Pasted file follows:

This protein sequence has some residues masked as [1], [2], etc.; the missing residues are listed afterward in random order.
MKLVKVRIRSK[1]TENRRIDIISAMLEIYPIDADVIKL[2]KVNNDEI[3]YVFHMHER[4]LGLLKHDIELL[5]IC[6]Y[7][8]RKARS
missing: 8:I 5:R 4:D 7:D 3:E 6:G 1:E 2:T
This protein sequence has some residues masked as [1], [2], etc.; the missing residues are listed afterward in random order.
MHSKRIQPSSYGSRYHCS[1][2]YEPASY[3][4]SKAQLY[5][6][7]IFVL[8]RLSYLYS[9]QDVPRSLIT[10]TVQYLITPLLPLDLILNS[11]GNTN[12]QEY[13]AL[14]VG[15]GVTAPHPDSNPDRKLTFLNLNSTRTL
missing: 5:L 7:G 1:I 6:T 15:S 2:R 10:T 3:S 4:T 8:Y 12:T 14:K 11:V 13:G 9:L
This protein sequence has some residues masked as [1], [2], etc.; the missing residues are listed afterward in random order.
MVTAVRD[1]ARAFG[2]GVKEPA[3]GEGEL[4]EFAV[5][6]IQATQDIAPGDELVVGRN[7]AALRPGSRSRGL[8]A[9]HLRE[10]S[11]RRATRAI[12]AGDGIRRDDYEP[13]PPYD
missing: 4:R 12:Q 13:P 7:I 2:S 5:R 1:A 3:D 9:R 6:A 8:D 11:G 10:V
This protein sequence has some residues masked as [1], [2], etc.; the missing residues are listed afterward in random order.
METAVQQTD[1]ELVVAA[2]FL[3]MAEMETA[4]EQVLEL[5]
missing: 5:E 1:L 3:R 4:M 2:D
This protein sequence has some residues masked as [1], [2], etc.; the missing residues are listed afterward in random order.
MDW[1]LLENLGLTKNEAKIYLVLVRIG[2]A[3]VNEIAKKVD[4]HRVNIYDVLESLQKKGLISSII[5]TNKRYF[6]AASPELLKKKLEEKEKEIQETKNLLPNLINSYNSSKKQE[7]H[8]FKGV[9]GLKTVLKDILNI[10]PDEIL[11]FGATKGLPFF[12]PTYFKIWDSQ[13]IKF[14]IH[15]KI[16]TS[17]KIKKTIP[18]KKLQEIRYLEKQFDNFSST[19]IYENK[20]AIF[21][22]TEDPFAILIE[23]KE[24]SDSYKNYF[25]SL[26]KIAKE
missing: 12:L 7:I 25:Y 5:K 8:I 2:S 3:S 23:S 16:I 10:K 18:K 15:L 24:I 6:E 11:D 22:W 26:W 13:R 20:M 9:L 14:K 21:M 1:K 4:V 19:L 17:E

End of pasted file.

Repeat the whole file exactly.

This protein sequence has some residues masked as [1], [2], etc.; the missing residues are listed afterward in random order.
MKLVKVRIRSK[1]TENRRIDIISAMLEIYPIDADVIKL[2]KVNNDEI[3]YVFHMHER[4]LGLLKHDIELL[5]IC[6]Y[7][8]RKARS
missing: 8:I 5:R 4:D 7:D 3:E 6:G 1:E 2:T
This protein sequence has some residues masked as [1], [2], etc.; the missing residues are listed afterward in random order.
MHSKRIQPSSYGSRYHCS[1][2]YEPASY[3][4]SKAQLY[5][6][7]IFVL[8]RLSYLYS[9]QDVPRSLIT[10]TVQYLITPLLPLDLILNS[11]GNTN[12]QEY[13]AL[14]VG[15]GVTAPHPDSNPDRKLTFLNLNSTRTL
missing: 5:L 7:G 1:I 6:T 15:S 2:R 10:T 3:S 4:T 8:Y 12:T 14:K 11:V 13:G 9:L
This protein sequence has some residues masked as [1], [2], etc.; the missing residues are listed afterward in random order.
MVTAVRD[1]ARAFG[2]GVKEPA[3]GEGEL[4]EFAV[5][6]IQATQDIAPGDELVVGRN[7]AALRPGSRSRGL[8]A[9]HLRE[10]S[11]RRATRAI[12]AGDGIRRDDYEP[13]PPYD
missing: 4:R 12:Q 13:P 7:I 2:S 5:R 1:A 3:D 9:R 6:A 8:D 11:G 10:V
This protein sequence has some residues masked as [1], [2], etc.; the missing residues are listed afterward in random order.
METAVQQTD[1]ELVVAA[2]FL[3]MAEMETA[4]EQVLEL[5]
missing: 5:E 1:L 3:R 4:M 2:D
This protein sequence has some residues masked as [1], [2], etc.; the missing residues are listed afterward in random order.
MDW[1]LLENLGLTKNEAKIYLVLVRIG[2]A[3]VNEIAKKVD[4]HRVNIYDVLESLQKKGLISSII[5]TNKRYF[6]AASPELLKKKLEEKEKEIQETKNLLPNLINSYNSSKKQE[7]H[8]FKGV[9]GLKTVLKDILNI[10]PDEIL[11]FGATKGLPFF[12]PTYFKIWDSQ[13]IKF[14]IH[15]KI[16]TS[17]KIKKTIP[18]KKLQEIRYLEKQFDNFSST[19]IYENK[20]AIF[21][22]TEDPFAILIE[23]KE[24]SDSYKNYF[25]SL[26]KIAKE
missing: 12:L 7:I 25:Y 5:K 8:I 2:S 3:S 23:S 16:I 10:K 18:K 15:L 24:I 6:E 11:D 22:W 26:W 13:R 20:M 9:L 14:K 21:M 1:K 4:V 19:L 17:E